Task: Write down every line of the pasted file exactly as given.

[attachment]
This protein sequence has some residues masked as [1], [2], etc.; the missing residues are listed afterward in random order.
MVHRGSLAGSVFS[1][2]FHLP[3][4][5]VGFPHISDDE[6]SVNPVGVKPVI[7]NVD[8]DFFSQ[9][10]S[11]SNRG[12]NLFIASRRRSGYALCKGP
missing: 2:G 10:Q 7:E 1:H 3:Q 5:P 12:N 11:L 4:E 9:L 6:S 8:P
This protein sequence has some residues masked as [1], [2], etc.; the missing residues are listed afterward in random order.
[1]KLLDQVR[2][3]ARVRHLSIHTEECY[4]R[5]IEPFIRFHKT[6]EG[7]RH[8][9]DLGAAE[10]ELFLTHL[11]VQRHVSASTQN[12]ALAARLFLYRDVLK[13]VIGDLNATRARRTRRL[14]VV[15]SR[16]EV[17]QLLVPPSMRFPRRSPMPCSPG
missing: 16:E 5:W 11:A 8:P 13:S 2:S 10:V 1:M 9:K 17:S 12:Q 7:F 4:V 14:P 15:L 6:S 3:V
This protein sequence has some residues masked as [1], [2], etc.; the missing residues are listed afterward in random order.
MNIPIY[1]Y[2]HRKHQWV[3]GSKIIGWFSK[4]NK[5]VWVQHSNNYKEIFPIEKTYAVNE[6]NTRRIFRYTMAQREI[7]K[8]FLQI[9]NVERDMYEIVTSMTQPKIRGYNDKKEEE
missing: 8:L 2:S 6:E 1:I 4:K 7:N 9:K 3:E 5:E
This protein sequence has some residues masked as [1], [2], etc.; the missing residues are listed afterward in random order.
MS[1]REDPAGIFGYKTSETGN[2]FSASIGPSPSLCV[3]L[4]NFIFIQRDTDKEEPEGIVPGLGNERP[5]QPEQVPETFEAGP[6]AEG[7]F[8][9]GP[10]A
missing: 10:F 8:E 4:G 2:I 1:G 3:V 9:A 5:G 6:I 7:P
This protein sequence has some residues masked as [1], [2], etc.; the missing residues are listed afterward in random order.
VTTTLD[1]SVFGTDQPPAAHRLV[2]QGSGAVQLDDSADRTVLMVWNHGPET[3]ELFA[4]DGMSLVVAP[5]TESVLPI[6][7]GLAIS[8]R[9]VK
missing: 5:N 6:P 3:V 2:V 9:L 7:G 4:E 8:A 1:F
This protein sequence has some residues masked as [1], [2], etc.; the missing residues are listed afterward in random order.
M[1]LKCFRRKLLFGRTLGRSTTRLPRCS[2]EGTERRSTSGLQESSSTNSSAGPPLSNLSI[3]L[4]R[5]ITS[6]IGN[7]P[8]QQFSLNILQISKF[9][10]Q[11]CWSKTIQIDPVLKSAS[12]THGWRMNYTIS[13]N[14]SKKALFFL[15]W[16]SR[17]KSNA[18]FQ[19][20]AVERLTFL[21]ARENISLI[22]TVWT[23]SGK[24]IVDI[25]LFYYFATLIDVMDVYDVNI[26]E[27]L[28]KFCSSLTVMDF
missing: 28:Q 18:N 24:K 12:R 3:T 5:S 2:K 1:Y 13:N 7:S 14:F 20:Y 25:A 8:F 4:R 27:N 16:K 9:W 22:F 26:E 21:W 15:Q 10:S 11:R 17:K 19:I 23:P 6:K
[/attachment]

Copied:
This protein sequence has some residues masked as [1], [2], etc.; the missing residues are listed afterward in random order.
MVHRGSLAGSVFS[1][2]FHLP[3][4][5]VGFPHISDDE[6]SVNPVGVKPVI[7]NVD[8]DFFSQ[9][10]S[11]SNRG[12]NLFIASRRRSGYALCKGP
missing: 2:G 10:Q 7:E 1:H 3:Q 5:P 12:N 11:L 4:E 9:L 6:S 8:P
This protein sequence has some residues masked as [1], [2], etc.; the missing residues are listed afterward in random order.
[1]KLLDQVR[2][3]ARVRHLSIHTEECY[4]R[5]IEPFIRFHKT[6]EG[7]RH[8][9]DLGAAE[10]ELFLTHL[11]VQRHVSASTQN[12]ALAARLFLYRDVLK[13]VIGDLNATRARRTRRL[14]VV[15]SR[16]EV[17]QLLVPPSMRFPRRSPMPCSPG
missing: 16:E 5:W 11:A 8:P 13:S 2:S 10:V 1:M 9:K 17:S 12:Q 7:F 4:V 14:P 15:L 6:S 3:V
This protein sequence has some residues masked as [1], [2], etc.; the missing residues are listed afterward in random order.
MNIPIY[1]Y[2]HRKHQWV[3]GSKIIGWFSK[4]NK[5]VWVQHSNNYKEIFPIEKTYAVNE[6]NTRRIFRYTMAQREI[7]K[8]FLQI[9]NVERDMYEIVTSMTQPKIRGYNDKKEEE
missing: 8:L 2:S 6:E 1:I 4:K 7:N 9:K 3:E 5:E
This protein sequence has some residues masked as [1], [2], etc.; the missing residues are listed afterward in random order.
MS[1]REDPAGIFGYKTSETGN[2]FSASIGPSPSLCV[3]L[4]NFIFIQRDTDKEEPEGIVPGLGNERP[5]QPEQVPETFEAGP[6]AEG[7]F[8][9]GP[10]A
missing: 10:F 8:E 4:G 2:I 1:G 3:V 9:A 5:G 6:I 7:P
This protein sequence has some residues masked as [1], [2], etc.; the missing residues are listed afterward in random order.
VTTTLD[1]SVFGTDQPPAAHRLV[2]QGSGAVQLDDSADRTVLMVWNHGPET[3]ELFA[4]DGMSLVVAP[5]TESVLPI[6][7]GLAIS[8]R[9]VK
missing: 5:N 6:P 3:V 2:V 9:L 7:G 4:E 8:A 1:F
This protein sequence has some residues masked as [1], [2], etc.; the missing residues are listed afterward in random order.
M[1]LKCFRRKLLFGRTLGRSTTRLPRCS[2]EGTERRSTSGLQESSSTNSSAGPPLSNLSI[3]L[4]R[5]ITS[6]IGN[7]P[8]QQFSLNILQISKF[9][10]Q[11]CWSKTIQIDPVLKSAS[12]THGWRMNYTIS[13]N[14]SKKALFFL[15]W[16]SR[17]KSNA[18]FQ[19][20]AVERLTFL[21]ARENISLI[22]TVWT[23]SGK[24]IVDI[25]LFYYFATLIDVMDVYDVNI[26]E[27]L[28]KFCSSLTVMDF
missing: 28:Q 18:N 24:K 12:R 3:T 5:S 2:K 1:Y 13:N 7:S 14:F 20:Y 25:A 8:F 4:R 27:N 16:K 9:W 22:F 26:E 21:W 15:Q 10:S 11:R 17:K 19:I 23:P 6:K